But Kolchak’s northern army was still intact. It could hold the Ural passes west of Ekaterinburg and protect the Supreme Ruler while he reorganised his army. Again, they could not hold the line. Kameneff’s men outmanuvred and outfought them. The passes were taken easily, the White armies fell back in disorder. The Red troops had broken through into Asia: the Red Flag had climbed the Urals and descended on the other side.
What was happening, many of us asked then, in the vast plains of Siberia? As the Red troops covered league after league in pursuit of the Kolchakists, going ever farther into unending prairie, as the roads and railways ended, leaving only the one single line of the Siberian railroad—each step they took to the east separated them farther from their base and brought a new hope to Kolchak.
They were not very far from Omsk, when Kolchak decided that they were far enough from their base to make victory possible. Quite suddenly the Whites’ retreat stopped: their ranks stiffened. The Reds were trying to encircle Omsk and so had to fight on the outer lines, while Kolchak had the inner. His plan was well drawn up; but he had forgotten one thing—his men would not fight. They deserted, and the Reds swept down on Omsk. Inside the town there was panic and a frantic rush to the east. Kolchak (January 5th, 1920) signed an abdication. He fled east, his officials and troops following and scattering. His treasure was looted by the Czecho-Slovaks. Somewhere, and by someone in this ghastly wreck, Kolchak was killed. A few refugees, under a bravo called Semenoff, reached Mongolia. The Red Army followed slowly, and in the spring of 1920 a small detachment hoisted the Red flag again in Irkutsk. The greatest military effort of the Russian bourgeoisie had ended in disaster. The worst military danger ever run by the Soviet was over.
After Kolchak’s defeat in May the Soviet Republic had to turn its attention to the South. Here Krasnoff had been repelled but not crushed, and his place was taken by Denikin, who with liberal British Government aid, had been able to raise a large voluriteer army of Tsarist officers. With these he first cleared the North Caucasus of the Red Guard, and then entered the Don region, passing thence to the Ukraine.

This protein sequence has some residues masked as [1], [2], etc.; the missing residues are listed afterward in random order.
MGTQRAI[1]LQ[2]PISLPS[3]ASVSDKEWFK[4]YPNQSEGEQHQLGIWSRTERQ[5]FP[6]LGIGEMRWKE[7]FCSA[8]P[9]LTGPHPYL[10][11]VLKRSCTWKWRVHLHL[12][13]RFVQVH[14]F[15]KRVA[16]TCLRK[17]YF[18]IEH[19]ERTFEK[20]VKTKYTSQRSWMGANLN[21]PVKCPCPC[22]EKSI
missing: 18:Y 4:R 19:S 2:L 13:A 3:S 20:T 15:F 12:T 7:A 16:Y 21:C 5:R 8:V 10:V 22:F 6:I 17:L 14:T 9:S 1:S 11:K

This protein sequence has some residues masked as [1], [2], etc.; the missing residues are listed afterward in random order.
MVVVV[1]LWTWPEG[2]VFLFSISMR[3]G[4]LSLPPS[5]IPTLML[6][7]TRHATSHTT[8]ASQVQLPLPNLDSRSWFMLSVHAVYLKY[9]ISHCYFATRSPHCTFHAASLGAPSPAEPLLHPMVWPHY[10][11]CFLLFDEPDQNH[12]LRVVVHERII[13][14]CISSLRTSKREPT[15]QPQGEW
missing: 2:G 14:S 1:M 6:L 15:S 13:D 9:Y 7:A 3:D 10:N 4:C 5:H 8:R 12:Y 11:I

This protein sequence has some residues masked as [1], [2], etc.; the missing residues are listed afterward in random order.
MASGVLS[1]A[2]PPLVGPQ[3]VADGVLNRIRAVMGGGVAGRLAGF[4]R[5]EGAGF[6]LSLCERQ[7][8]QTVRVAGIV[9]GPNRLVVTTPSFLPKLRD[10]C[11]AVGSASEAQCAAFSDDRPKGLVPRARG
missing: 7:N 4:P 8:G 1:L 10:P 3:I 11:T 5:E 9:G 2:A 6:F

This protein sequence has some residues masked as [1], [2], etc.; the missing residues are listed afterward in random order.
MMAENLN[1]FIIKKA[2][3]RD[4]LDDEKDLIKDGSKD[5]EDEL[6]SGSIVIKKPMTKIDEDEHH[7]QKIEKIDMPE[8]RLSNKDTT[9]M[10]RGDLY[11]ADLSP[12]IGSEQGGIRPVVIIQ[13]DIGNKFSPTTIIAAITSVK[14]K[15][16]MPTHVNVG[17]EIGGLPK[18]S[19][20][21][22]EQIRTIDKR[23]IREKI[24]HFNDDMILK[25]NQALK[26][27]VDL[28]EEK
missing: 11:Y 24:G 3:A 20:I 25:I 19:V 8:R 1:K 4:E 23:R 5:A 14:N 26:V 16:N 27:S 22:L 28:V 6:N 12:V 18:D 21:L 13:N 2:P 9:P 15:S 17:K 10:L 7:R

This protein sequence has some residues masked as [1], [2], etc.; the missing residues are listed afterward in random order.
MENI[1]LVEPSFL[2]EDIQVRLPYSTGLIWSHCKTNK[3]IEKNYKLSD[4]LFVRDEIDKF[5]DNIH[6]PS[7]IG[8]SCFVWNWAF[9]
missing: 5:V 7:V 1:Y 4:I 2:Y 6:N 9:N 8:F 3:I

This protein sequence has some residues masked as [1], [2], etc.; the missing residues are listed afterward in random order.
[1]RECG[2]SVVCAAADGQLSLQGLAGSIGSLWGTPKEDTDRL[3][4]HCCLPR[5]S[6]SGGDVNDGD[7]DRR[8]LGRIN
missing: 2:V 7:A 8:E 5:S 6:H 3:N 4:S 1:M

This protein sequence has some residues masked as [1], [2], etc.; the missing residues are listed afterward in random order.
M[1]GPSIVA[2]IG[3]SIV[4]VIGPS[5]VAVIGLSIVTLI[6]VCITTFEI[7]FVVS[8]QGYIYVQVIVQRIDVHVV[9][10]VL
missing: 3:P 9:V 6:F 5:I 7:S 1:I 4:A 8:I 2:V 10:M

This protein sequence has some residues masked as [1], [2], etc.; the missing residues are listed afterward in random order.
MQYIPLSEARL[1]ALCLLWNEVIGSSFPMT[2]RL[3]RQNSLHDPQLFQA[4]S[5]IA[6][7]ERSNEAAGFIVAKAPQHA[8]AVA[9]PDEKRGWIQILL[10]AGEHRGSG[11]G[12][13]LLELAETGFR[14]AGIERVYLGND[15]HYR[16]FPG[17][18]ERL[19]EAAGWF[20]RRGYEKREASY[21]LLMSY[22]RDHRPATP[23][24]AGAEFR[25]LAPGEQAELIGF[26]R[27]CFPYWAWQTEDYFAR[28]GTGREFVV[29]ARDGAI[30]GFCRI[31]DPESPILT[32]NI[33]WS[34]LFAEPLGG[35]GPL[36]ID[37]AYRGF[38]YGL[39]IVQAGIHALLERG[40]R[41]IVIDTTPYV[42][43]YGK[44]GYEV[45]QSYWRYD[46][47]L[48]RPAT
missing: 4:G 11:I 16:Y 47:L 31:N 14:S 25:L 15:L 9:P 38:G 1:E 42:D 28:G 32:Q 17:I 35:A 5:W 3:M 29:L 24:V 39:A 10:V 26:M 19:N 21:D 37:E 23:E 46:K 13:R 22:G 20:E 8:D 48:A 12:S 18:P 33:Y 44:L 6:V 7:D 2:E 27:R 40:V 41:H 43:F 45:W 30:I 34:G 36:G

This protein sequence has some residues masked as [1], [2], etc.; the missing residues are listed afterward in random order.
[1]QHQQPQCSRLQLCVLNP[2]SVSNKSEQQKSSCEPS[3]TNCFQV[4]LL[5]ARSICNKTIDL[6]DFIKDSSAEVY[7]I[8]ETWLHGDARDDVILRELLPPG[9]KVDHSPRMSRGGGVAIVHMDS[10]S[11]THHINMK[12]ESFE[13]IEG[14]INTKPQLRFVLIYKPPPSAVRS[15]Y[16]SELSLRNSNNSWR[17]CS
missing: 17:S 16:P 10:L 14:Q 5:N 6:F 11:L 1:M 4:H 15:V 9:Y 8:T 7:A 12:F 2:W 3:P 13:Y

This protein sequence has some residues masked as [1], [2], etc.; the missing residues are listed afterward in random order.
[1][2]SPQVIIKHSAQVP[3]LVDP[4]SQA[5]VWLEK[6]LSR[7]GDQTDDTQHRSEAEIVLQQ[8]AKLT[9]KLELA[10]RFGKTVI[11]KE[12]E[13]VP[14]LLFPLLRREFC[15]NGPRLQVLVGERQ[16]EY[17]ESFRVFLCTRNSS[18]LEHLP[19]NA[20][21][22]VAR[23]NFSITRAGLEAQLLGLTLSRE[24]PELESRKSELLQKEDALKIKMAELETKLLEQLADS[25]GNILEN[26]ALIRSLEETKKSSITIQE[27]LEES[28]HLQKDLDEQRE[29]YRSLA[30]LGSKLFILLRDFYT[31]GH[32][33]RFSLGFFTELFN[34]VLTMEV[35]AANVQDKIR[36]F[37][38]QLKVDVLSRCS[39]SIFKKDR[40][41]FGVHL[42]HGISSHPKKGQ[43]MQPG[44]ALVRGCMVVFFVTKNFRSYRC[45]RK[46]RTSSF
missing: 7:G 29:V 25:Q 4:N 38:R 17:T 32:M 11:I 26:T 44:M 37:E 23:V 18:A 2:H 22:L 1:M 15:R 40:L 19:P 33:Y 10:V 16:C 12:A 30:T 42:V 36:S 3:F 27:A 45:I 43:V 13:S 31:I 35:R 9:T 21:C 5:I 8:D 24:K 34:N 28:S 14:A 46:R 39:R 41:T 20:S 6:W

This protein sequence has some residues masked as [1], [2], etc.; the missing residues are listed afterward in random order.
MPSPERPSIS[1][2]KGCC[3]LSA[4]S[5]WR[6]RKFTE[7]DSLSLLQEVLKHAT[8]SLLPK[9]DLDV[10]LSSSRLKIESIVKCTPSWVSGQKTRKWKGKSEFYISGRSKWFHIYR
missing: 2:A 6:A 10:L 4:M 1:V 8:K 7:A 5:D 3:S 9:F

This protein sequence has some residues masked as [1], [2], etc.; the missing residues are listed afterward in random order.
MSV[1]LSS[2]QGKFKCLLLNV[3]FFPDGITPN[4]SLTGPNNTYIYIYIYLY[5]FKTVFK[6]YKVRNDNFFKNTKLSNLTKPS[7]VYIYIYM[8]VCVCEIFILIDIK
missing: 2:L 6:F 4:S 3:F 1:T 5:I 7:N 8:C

In this province, on the retreat of the German armies after the German Revolution in November, 1918, the Red Guards had established the Second Ukrainian Soviet Republic. This was overthrown with barbarities by the advancing Denikin, who, pressing northward (with assistance on the West from Petlura, the successor of Skoropadsky, from Yudenitch, the successor of Von der Golz, in command of the Balkan Junkers, from Balakovitch commanding the White Esthonian bands, and White Guards operating from Finland), was able to threaten both Petrograd and Moscow. Returning from the overthrow of Kolchak, the Red Army meeting him all along the line, hurled Denikin back into the Crimea, taking Odessa and establishing the Red Flag again on the waters of the Black Sea.
Denikin retired to England to be pensioned, leaving the wreck of his forces to be reorganised by Wrangel.
Yudenitch was defeated, and, despite Allied pressure, a peace was concluded with Esthonia.
Kolchak, emboldened by Denikin’s successes, had made his last effort, had failed, abdicated, and died at the hands of victims of his barbarity.
The Allies, faced with a world crisis consequent upon war ravages and the general unrest of the toiling masses, one by one withdrew their armies—the process being accelerated by a series of mutinies.
Shortly after the second anniversary of the Bolshevik Revolution, it seemed that Soviet Russia would be free alike from Imperial and counter-Revolutionary armies, and left to concentrate its attention upon peaceful construction.
The hope was doomed to disappointment. The Polish Whites, under pressure from French and British finance-capitalists, refused all overtures for peace and, their equipment renewed, returned to the attack. The Ukraine was again over-run, and once again the Red Army had to face its foes. Taking advantage of the Polish successes, Wrangel advanced from the Crimea. The Red Army was again successful. The Polish forces were driven back almost to Warsaw; Wrangel being held in check by a relatively small force.
Again British Imperialism intervened. The Soviet Government was threatened with War should it dare to take Warsaw; munitions were rushed to the aid of the hard-pressed Poles; more would have been sent but for the refusal of the workers in Italy, France and Britain to countenance their transport. Lord Curzon appealed to the Soviet Government to allow Wrangel to retire unmolested.
All demands were complied with, and a peace seemed possible, when an unexpected rally of the Polish forces inflicted defeat upon the Red Forces. The defeat was of no great moment beyond the fact that it involved a retreat along a somewhat lengthy line. It seemed more serious than it was, and Wrangel, heartened by the news, threw aside all Curzon’s promises of good behaviour on his part to make one more bid for Imperialism. This time there was no hesitation; the Red Army hurled him back to the Crimea, and the Communist battalions, with reckless heroism, burst through the “impregnable” entrance into the Crimea at Perikop, and chased the last relics of the last of the “constitutional armies” over the sea.
In the meantime, the pressure of economic dislocation, combined with proletarian unrest, had forced the Allies to abandon their contemplated war upon Russia, and Poland was perforce left with no alternative but to make peace.